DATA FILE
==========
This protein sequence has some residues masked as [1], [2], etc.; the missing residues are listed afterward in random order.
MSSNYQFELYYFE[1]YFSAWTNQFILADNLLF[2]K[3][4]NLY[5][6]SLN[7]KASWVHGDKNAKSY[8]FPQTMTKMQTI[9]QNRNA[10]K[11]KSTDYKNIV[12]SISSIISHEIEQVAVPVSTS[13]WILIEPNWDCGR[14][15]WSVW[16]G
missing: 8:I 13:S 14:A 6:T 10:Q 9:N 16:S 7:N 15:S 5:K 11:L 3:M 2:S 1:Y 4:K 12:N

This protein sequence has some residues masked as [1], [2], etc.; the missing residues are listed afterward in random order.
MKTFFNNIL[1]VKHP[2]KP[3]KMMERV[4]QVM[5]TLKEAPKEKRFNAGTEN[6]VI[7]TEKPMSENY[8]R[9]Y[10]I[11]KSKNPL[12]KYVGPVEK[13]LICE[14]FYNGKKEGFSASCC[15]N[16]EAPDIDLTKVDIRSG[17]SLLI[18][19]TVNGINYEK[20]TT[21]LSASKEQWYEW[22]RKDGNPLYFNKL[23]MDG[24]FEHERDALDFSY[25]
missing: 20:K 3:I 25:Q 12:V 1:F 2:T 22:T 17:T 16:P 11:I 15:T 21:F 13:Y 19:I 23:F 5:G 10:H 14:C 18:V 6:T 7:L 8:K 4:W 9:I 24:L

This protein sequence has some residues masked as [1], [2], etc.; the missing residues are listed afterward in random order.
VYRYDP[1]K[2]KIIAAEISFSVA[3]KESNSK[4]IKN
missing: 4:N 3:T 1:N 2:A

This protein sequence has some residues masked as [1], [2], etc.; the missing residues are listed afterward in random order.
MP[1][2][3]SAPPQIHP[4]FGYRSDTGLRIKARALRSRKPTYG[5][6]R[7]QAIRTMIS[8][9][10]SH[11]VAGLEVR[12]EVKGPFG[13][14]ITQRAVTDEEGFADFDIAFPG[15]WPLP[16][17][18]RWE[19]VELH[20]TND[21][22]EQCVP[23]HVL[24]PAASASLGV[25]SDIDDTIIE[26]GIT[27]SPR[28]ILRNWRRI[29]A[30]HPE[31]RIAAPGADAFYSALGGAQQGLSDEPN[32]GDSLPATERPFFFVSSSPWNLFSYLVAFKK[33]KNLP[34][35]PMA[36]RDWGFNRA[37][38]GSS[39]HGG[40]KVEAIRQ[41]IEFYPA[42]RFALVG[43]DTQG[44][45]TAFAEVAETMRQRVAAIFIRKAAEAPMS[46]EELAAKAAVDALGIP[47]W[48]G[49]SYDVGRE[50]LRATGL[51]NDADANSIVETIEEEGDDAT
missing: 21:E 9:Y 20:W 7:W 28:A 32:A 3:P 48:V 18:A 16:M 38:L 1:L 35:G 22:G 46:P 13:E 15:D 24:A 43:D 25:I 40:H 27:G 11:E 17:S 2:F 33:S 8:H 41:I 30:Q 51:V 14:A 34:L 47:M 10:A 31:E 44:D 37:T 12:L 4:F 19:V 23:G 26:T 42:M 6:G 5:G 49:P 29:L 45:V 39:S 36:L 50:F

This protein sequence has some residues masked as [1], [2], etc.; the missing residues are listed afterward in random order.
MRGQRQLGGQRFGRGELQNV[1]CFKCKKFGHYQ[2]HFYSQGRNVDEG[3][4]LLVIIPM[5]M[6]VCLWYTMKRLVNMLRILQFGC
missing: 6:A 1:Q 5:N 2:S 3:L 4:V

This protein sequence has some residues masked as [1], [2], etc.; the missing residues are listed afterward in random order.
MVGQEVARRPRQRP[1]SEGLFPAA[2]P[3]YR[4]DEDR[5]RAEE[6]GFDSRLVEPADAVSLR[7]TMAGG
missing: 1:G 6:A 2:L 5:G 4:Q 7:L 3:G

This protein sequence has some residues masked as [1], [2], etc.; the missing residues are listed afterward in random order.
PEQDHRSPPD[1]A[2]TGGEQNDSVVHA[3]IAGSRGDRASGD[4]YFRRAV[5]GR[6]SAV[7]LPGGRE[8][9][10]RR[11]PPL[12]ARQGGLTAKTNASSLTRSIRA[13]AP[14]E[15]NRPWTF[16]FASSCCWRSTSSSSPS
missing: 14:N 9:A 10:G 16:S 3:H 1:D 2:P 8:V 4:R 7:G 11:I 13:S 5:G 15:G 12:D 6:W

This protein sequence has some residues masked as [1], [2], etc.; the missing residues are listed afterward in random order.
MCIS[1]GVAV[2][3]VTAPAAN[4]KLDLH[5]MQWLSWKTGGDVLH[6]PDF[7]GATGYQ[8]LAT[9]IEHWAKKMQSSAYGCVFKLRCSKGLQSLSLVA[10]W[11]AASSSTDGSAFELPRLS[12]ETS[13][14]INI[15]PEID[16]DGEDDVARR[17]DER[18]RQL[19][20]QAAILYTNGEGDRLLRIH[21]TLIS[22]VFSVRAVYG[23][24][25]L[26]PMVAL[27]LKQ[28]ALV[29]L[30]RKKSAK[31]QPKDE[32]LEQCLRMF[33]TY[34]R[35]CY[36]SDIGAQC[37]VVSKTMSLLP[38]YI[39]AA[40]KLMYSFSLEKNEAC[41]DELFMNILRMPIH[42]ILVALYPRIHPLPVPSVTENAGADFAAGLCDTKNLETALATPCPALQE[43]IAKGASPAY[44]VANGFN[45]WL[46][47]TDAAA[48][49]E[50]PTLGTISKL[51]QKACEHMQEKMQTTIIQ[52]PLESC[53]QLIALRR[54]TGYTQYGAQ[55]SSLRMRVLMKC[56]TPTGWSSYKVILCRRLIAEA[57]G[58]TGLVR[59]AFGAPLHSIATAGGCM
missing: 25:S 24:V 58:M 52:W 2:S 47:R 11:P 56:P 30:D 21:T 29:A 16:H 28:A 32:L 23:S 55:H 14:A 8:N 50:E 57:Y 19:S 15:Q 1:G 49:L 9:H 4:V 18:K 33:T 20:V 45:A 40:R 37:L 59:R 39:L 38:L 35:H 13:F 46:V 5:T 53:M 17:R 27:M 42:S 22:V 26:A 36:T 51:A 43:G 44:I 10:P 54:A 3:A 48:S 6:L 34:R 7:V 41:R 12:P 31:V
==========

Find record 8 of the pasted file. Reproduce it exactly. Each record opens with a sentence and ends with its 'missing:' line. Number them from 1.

This protein sequence has some residues masked as [1], [2], etc.; the missing residues are listed afterward in random order.
MCIS[1]GVAV[2][3]VTAPAAN[4]KLDLH[5]MQWLSWKTGGDVLH[6]PDF[7]GATGYQ[8]LAT[9]IEHWAKKMQSSAYGCVFKLRCSKGLQSLSLVA[10]W[11]AASSSTDGSAFELPRLS[12]ETS[13][14]INI[15]PEID[16]DGEDDVARR[17]DER[18]RQL[19][20]QAAILYTNGEGDRLLRIH[21]TLIS[22]VFSVRAVYG[23][24][25]L[26]PMVAL[27]LKQ[28]ALV[29]L[30]RKKSAK[31]QPKDE[32]LEQCLRMF[33]TY[34]R[35]CY[36]SDIGAQC[37]VVSKTMSLLP[38]YI[39]AA[40]KLMYSFSLEKNEAC[41]DELFMNILRMPIH[42]ILVALYPRIHPLPVPSVTENAGADFAAGLCDTKNLETALATPCPALQE[43]IAKGASPAY[44]VANGFN[45]WL[46][47]TDAAA[48][49]E[50]PTLGTISKL[51]QKACEHMQEKMQTTIIQ[52]PLESC[53]QLIALRR[54]TGYTQYGAQ[55]SSLRMRVLMKC[56]TPTGWSSYKVILCRRLIAEA[57]G[58]TGLVR[59]AFGAPLHSIATAGGCM
missing: 25:S 24:V 58:M 52:W 2:S 47:R 11:P 56:P 30:D 21:T 29:A 16:H 28:A 32:L 23:S 55:H 14:A 8:N 50:E 57:Y 19:S 15:Q 1:G 49:L 9:H 4:V 18:K 33:T 20:V 45:A 40:R 37:L 59:R 39:L 38:L 35:H 13:F 46:V 5:T 53:M 17:R 27:M 42:S 22:V 26:A 36:T 51:A 43:G 44:I 10:P 54:A 3:A 48:S 6:L 34:R 7:V 41:R 12:P 31:V